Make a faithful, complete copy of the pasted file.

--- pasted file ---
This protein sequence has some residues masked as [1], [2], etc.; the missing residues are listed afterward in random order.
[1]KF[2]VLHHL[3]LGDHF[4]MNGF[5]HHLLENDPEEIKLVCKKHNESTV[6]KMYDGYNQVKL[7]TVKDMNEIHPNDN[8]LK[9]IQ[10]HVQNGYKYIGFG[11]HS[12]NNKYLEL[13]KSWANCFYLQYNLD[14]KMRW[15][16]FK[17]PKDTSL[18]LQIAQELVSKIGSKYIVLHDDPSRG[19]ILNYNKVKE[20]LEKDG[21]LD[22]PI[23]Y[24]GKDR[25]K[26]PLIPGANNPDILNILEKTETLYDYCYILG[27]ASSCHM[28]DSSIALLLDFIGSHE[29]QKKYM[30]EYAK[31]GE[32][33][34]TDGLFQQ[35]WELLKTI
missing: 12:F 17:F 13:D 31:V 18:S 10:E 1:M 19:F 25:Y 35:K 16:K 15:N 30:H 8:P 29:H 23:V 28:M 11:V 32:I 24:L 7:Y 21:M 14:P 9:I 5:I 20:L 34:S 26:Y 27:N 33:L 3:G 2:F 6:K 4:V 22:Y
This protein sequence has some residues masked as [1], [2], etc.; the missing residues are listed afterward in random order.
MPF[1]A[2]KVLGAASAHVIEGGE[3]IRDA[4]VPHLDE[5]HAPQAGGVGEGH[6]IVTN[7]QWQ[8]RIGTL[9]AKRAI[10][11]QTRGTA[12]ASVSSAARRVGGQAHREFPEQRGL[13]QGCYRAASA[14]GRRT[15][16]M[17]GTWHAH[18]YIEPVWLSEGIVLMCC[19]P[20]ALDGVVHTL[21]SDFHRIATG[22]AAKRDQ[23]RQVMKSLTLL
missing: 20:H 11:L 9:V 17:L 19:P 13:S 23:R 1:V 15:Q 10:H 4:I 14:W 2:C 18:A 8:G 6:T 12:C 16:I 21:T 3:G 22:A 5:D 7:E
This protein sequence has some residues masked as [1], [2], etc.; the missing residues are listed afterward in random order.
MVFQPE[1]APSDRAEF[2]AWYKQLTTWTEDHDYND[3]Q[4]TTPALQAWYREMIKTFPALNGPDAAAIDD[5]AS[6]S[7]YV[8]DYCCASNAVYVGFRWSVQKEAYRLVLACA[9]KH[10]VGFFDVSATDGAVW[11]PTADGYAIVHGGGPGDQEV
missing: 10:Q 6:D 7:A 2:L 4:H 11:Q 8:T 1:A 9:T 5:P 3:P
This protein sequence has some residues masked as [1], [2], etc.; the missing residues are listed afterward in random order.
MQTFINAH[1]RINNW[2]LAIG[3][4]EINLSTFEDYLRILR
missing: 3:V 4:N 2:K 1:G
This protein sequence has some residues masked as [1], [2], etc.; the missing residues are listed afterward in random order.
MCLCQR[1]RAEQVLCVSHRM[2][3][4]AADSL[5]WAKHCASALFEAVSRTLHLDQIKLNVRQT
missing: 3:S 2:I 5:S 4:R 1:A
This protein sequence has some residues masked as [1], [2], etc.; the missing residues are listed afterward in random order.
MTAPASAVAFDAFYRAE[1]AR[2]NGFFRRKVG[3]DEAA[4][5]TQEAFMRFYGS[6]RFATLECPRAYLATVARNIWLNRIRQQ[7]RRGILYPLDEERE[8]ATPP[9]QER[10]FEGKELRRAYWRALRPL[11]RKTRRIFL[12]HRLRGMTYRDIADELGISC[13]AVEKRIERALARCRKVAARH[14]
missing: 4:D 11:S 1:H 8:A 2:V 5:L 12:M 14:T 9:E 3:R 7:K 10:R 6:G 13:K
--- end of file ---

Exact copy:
This protein sequence has some residues masked as [1], [2], etc.; the missing residues are listed afterward in random order.
[1]KF[2]VLHHL[3]LGDHF[4]MNGF[5]HHLLENDPEEIKLVCKKHNESTV[6]KMYDGYNQVKL[7]TVKDMNEIHPNDN[8]LK[9]IQ[10]HVQNGYKYIGFG[11]HS[12]NNKYLEL[13]KSWANCFYLQYNLD[14]KMRW[15][16]FK[17]PKDTSL[18]LQIAQELVSKIGSKYIVLHDDPSRG[19]ILNYNKVKE[20]LEKDG[21]LD[22]PI[23]Y[24]GKDR[25]K[26]PLIPGANNPDILNILEKTETLYDYCYILG[27]ASSCHM[28]DSSIALLLDFIGSHE[29]QKKYM[30]EYAK[31]GE[32][33][34]TDGLFQQ[35]WELLKTI
missing: 12:F 17:F 13:D 31:V 18:S 10:E 1:M 19:F 25:Y 35:K 16:K 15:N 30:H 8:P 29:H 23:V 28:M 11:V 32:I 24:L 7:Y 21:M 14:P 9:I 5:I 20:L 34:S 26:Y 27:N 33:L 3:G 2:F 6:K 4:V 22:Y
This protein sequence has some residues masked as [1], [2], etc.; the missing residues are listed afterward in random order.
MPF[1]A[2]KVLGAASAHVIEGGE[3]IRDA[4]VPHLDE[5]HAPQAGGVGEGH[6]IVTN[7]QWQ[8]RIGTL[9]AKRAI[10][11]QTRGTA[12]ASVSSAARRVGGQAHREFPEQRGL[13]QGCYRAASA[14]GRRT[15][16]M[17]GTWHAH[18]YIEPVWLSEGIVLMCC[19]P[20]ALDGVVHTL[21]SDFHRIATG[22]AAKRDQ[23]RQVMKSLTLL
missing: 20:H 11:L 9:V 17:L 19:P 13:S 23:R 1:V 15:Q 10:H 4:I 14:W 2:C 18:A 8:G 6:T 12:C 16:I 21:T 3:G 22:A 5:D 7:E
This protein sequence has some residues masked as [1], [2], etc.; the missing residues are listed afterward in random order.
MVFQPE[1]APSDRAEF[2]AWYKQLTTWTEDHDYND[3]Q[4]TTPALQAWYREMIKTFPALNGPDAAAIDD[5]AS[6]S[7]YV[8]DYCCASNAVYVGFRWSVQKEAYRLVLACA[9]KH[10]VGFFDVSATDGAVW[11]PTADGYAIVHGGGPGDQEV
missing: 10:Q 6:D 7:A 2:L 4:H 11:Q 8:T 1:A 9:T 5:P 3:P
This protein sequence has some residues masked as [1], [2], etc.; the missing residues are listed afterward in random order.
MQTFINAH[1]RINNW[2]LAIG[3][4]EINLSTFEDYLRILR
missing: 3:V 4:N 2:K 1:G
This protein sequence has some residues masked as [1], [2], etc.; the missing residues are listed afterward in random order.
MCLCQR[1]RAEQVLCVSHRM[2][3][4]AADSL[5]WAKHCASALFEAVSRTLHLDQIKLNVRQT
missing: 3:S 2:I 5:S 4:R 1:A
This protein sequence has some residues masked as [1], [2], etc.; the missing residues are listed afterward in random order.
MTAPASAVAFDAFYRAE[1]AR[2]NGFFRRKVG[3]DEAA[4][5]TQEAFMRFYGS[6]RFATLECPRAYLATVARNIWLNRIRQQ[7]RRGILYPLDEERE[8]ATPP[9]QER[10]FEGKELRRAYWRALRPL[11]RKTRRIFL[12]HRLRGMTYRDIADELGISC[13]AVEKRIERALARCRKVAARH[14]
missing: 4:D 11:S 1:H 8:A 2:V 5:L 12:M 14:T 9:E 3:R 7:K 10:R 6:G 13:K